There are several different types of divorce in Texas that you should know. You can learn more by checking out our guide here.
Contrary to popular belief, divorce rates across America have been dropping steadily. Perhaps more interestingly, couples who choose to divorce today have more options than ever before.
Understanding the types of divorce available can help couples make better, more informed decisions about their futures. Here’s what you need to know about divorce in Texas right now.
Types of Divorce: An Overview
There are six basic types of divorce available to Texans.
- Litigated divorce
- Mediated divorce
- Collaborative divorce
- Uncontested divorce
- Default divorce
- Arbitrated divorce
Each type is named after the primary process or method that couples use to negotiate their separation. In addition, Texas divorces may be “fault” or “no-fault” situations.
To understand these options, it is helpful to first review the question of fault under Texas law and then consider each process individually.
Fault and Divorce
Decades ago, proving fault was an integral part of getting a divorce. Without proof that it was “justified,” courts might not allow a divorce to go through.
Today, this standard no longer applies. It is not necessary to lay the blame for a marriage ending at the feet of either party. Couples routinely apply for and receive “no-fault” divorces.
Either spouse can allege fault if desired, but doing so tends to be a double-edged sword. First, the alleging spouse must understand that the responsibility for proving fault lies with them. This can potentially make the divorce process take longer and increase the cost.
Second, “fault” cannot be a generic sense of blame. The only legal grounds on which to allege fault in a divorce in Texas are:
- Domestic violence or abuse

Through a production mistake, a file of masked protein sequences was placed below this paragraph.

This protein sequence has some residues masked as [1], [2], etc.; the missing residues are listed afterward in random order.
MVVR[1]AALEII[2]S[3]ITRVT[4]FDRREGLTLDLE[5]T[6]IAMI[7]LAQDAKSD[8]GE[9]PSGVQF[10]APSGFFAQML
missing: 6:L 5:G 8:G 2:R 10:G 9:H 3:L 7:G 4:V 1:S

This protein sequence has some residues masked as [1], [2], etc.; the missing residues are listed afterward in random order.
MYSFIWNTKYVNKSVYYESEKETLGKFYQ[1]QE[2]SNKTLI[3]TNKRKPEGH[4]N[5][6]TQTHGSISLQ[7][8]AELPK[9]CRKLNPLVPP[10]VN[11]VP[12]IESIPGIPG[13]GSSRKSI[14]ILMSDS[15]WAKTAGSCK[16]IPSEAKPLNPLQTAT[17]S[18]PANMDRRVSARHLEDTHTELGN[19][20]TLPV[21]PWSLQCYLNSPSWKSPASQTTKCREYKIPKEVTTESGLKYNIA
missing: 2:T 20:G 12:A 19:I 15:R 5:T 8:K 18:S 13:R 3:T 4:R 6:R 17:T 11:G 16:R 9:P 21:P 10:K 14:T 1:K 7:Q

- Physical or mental cruelty
- Abandonment (for at least one year)
- Mental incapacitation
- A felony conviction
The accusing party must prove their allegations for fault to matter and the accused party has the right to contest the claim.
That said, proving fault can be beneficial in some cases. Judges may award wronged parties more assets, more custody of shared children, or higher alimony. If any of the legal fault criteria apply to your spouse, discuss the pros and cons of alleging fault with your attorney.
A default divorce occurs when one party seeks a divorce and the other party:
- Refuses to acknowledge the divorce suit or to cooperate with divorce proceedings
- Cannot be found to be served with papers
In such cases, the unresponsive or missing spouse will be given a set amount of time to appear and respond to the divorce filing. If they do not respond or still cannot be found by the end of that term, the court will grant the filing spouse a default divorce.
In an uncontested divorce, both spouses:
- Agree to a divorce
- Agree to the terms of the divorce
- Reach their agreement together without the involvement of attorneys or other parties
- Draw up their documents on their own and submit them to the court for approval
Uncontested divorces tend to be appropriate only in limited circumstances. Spouses must be parting amicably and on relatively equal terms. They must be able to communicate clearly and do their own research on the law and divorce paperwork. They must reach decisions about dividing their assets that comply with legal standards.
This option can be appealing to couples without children and with very limited assets, as it can be one of the least expensive ways to divorce. It does not tend to work well in any situation that is complicated by children or physical and financial assets, however, as those cases are often too complicated for couples to successfully work through alone.
Couples seeking uncontested divorces are at a higher risk than other couples of unknowingly giving up their rights and losing assets because they do not have the assistance of an attorney. It should never be attempted with spouses who are:
- Mentally incapable of representing their own best interests
Couples in uncontested divorces also risk ending up in court if their agreed-upon arrangements do not hold up to the strain of real life once the divorce goes through. Couples considering an uncontested divorce may want to consider a mediated or collaborative divorce instead.
In a mediated divorce, each spouse retains an attorney. The couple and their attorneys then work with a mediator to negotiate their divorce agreement.
When couples are in full agreement, mediation can take as little as a few hours. When there is disagreement, it can take a few days to several weeks or even months.